Monday, November 20, 2006

The Evil of iTunes and Zune...

Last week, Microsoft introduced Zune - an online marketplace to buy and download music, just like iTunes. Just as Apple does with iTunes and iPods, Microsoft plans to link the Zune service to its portable music player (also named Zune).

For a while now, I've been railing against Apple for this bundling of its music store with its media player. Most people are still unaware that if you buy music off iTunes then you will only be able to play it on iPods. Now Microsoft is following the same "business model" (or what some of us refer to as "illegal anti-competitive trust practices") by making any music you buy off Zune to only be playable on the new Zune device.

As Sean Captain points out in this New York Times article, "Zune calls attention to the conundrum that consumers don’t like, which is being locked in to a retailer by virtue of what hardware you buy". As Apple and Microsoft insist on using closed formats rather than the more open Mp3 standard, consumers are unknowingly having their rights stripped away from them which they've had for decades.

That's right, iTunes and Zune users, you are being intentionally misled. So to clear it up once and for all: If you buy music on iTunes, you can only play them on iPods. You also no longer have a choice of which online store to buy your music from - you can't buy from Zune or other similar sites; it's either iTunes or nothing, even if the same song is cheaper somewhere else. Plus, even though with some hacking tricks it's possible, Apple makes it so hard to backup your music from your iPod to your hard drive, and so hard to copy your music from one iPod to another, that many people don't realize until its too late that if, say, they leave their iPod on a bus, they'll have to replace their whole collection and buy those songs again.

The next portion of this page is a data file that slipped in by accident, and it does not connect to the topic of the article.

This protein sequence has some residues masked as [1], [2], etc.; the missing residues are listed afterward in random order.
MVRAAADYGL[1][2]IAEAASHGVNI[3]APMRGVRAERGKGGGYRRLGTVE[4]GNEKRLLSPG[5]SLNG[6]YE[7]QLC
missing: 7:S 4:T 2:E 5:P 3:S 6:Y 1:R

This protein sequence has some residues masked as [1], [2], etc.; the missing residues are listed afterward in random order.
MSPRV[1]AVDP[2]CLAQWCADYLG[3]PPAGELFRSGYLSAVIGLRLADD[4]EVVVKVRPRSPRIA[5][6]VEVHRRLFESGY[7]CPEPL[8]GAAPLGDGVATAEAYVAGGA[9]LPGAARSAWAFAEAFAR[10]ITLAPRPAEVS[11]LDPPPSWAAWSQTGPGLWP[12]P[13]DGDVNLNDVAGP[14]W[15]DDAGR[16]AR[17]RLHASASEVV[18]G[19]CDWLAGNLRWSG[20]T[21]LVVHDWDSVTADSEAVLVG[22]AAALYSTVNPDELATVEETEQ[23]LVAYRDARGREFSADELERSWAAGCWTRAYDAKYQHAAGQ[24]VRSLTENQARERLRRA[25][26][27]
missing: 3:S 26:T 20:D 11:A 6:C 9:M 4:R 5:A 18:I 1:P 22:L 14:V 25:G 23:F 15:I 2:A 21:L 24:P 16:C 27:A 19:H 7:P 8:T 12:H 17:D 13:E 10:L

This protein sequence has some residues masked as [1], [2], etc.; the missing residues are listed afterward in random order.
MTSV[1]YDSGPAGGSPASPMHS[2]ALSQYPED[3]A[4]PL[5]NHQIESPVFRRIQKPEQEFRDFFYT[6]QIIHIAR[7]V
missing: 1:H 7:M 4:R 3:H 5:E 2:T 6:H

Of course there's an easy solution: buy your music from online stores that sell songs in the open Mp3 format, such as eMusic, or even - gasp! - download them for free. Plenty of sites like Etree and actually offer totally free and legal music downloads.

As consumers, if we purchase music then we have the right to play it however we want. The closed formats of Apple and Microsoft, who forcefully bundle their online stores with their music players, take away our choices of where we're able to buy our music, and where we get to play it.

So where is the outrage?


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